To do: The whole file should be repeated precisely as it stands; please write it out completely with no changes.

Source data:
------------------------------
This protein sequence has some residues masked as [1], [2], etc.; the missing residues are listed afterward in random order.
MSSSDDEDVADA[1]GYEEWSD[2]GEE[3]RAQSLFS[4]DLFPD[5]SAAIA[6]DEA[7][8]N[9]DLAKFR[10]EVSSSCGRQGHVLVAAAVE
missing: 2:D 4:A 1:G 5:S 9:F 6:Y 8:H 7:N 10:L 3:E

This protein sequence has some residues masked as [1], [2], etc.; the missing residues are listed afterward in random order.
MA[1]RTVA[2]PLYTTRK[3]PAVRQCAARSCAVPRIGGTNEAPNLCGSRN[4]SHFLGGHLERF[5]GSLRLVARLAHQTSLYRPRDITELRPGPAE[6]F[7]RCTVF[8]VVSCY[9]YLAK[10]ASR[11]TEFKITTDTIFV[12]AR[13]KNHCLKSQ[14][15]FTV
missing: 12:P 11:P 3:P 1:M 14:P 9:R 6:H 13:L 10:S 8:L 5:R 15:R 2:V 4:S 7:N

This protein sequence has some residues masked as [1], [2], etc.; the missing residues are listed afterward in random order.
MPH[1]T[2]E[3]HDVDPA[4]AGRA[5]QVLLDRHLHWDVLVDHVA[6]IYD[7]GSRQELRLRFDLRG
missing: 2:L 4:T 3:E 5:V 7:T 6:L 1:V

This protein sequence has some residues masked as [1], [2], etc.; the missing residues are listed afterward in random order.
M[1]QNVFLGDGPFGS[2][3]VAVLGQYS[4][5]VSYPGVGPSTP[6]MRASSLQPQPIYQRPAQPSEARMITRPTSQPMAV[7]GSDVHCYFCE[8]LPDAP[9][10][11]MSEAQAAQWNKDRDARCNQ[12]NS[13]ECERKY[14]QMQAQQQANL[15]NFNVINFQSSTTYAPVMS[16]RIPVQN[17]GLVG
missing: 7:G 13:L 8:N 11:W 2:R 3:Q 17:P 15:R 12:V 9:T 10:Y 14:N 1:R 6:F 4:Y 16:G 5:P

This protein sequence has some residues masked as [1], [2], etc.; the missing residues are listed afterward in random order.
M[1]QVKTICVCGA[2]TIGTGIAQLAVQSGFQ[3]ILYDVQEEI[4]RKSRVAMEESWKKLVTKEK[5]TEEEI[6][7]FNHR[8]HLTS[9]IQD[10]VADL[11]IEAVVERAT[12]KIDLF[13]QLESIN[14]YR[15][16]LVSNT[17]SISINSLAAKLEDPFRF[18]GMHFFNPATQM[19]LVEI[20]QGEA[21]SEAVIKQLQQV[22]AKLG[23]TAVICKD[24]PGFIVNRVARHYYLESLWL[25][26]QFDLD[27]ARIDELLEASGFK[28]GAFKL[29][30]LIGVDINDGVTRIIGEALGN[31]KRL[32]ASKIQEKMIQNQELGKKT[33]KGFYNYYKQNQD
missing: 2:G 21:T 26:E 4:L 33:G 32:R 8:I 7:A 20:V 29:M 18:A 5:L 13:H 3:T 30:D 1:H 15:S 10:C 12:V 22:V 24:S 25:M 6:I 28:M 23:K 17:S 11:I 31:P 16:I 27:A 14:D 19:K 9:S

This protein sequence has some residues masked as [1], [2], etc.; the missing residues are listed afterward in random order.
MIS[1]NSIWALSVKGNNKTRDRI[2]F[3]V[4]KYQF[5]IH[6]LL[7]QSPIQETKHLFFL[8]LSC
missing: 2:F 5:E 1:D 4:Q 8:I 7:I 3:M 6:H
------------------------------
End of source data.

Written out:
This protein sequence has some residues masked as [1], [2], etc.; the missing residues are listed afterward in random order.
MSSSDDEDVADA[1]GYEEWSD[2]GEE[3]RAQSLFS[4]DLFPD[5]SAAIA[6]DEA[7][8]N[9]DLAKFR[10]EVSSSCGRQGHVLVAAAVE
missing: 2:D 4:A 1:G 5:S 9:F 6:Y 8:H 7:N 10:L 3:E

This protein sequence has some residues masked as [1], [2], etc.; the missing residues are listed afterward in random order.
MA[1]RTVA[2]PLYTTRK[3]PAVRQCAARSCAVPRIGGTNEAPNLCGSRN[4]SHFLGGHLERF[5]GSLRLVARLAHQTSLYRPRDITELRPGPAE[6]F[7]RCTVF[8]VVSCY[9]YLAK[10]ASR[11]TEFKITTDTIFV[12]AR[13]KNHCLKSQ[14][15]FTV
missing: 12:P 11:P 3:P 1:M 14:P 9:R 6:H 13:L 10:S 8:L 5:R 15:R 2:V 4:S 7:N

This protein sequence has some residues masked as [1], [2], etc.; the missing residues are listed afterward in random order.
MPH[1]T[2]E[3]HDVDPA[4]AGRA[5]QVLLDRHLHWDVLVDHVA[6]IYD[7]GSRQELRLRFDLRG
missing: 2:L 4:T 3:E 5:V 7:T 6:L 1:V

This protein sequence has some residues masked as [1], [2], etc.; the missing residues are listed afterward in random order.
M[1]QNVFLGDGPFGS[2][3]VAVLGQYS[4][5]VSYPGVGPSTP[6]MRASSLQPQPIYQRPAQPSEARMITRPTSQPMAV[7]GSDVHCYFCE[8]LPDAP[9][10][11]MSEAQAAQWNKDRDARCNQ[12]NS[13]ECERKY[14]QMQAQQQANL[15]NFNVINFQSSTTYAPVMS[16]RIPVQN[17]GLVG
missing: 7:G 13:L 8:N 11:W 2:R 3:Q 17:P 15:R 12:V 9:T 10:Y 14:N 1:R 6:F 4:Y 16:G 5:P

This protein sequence has some residues masked as [1], [2], etc.; the missing residues are listed afterward in random order.
M[1]QVKTICVCGA[2]TIGTGIAQLAVQSGFQ[3]ILYDVQEEI[4]RKSRVAMEESWKKLVTKEK[5]TEEEI[6][7]FNHR[8]HLTS[9]IQD[10]VADL[11]IEAVVERAT[12]KIDLF[13]QLESIN[14]YR[15][16]LVSNT[17]SISINSLAAKLEDPFRF[18]GMHFFNPATQM[19]LVEI[20]QGEA[21]SEAVIKQLQQV[22]AKLG[23]TAVICKD[24]PGFIVNRVARHYYLESLWL[25][26]QFDLD[27]ARIDELLEASGFK[28]GAFKL[29][30]LIGVDINDGVTRIIGEALGN[31]KRL[32]ASKIQEKMIQNQELGKKT[33]KGFYNYYKQNQD
missing: 2:G 21:T 26:E 4:L 33:G 32:R 8:I 7:A 20:V 29:M 18:A 5:L 13:H 3:T 30:D 1:H 15:S 10:C 12:V 22:V 24:S 25:M 6:I 28:M 23:K 17:S 11:I 31:P 16:I 27:A 14:D 19:K 9:S

This protein sequence has some residues masked as [1], [2], etc.; the missing residues are listed afterward in random order.
MIS[1]NSIWALSVKGNNKTRDRI[2]F[3]V[4]KYQF[5]IH[6]LL[7]QSPIQETKHLFFL[8]LSC
missing: 2:F 5:E 1:D 4:Q 8:I 7:I 3:M 6:H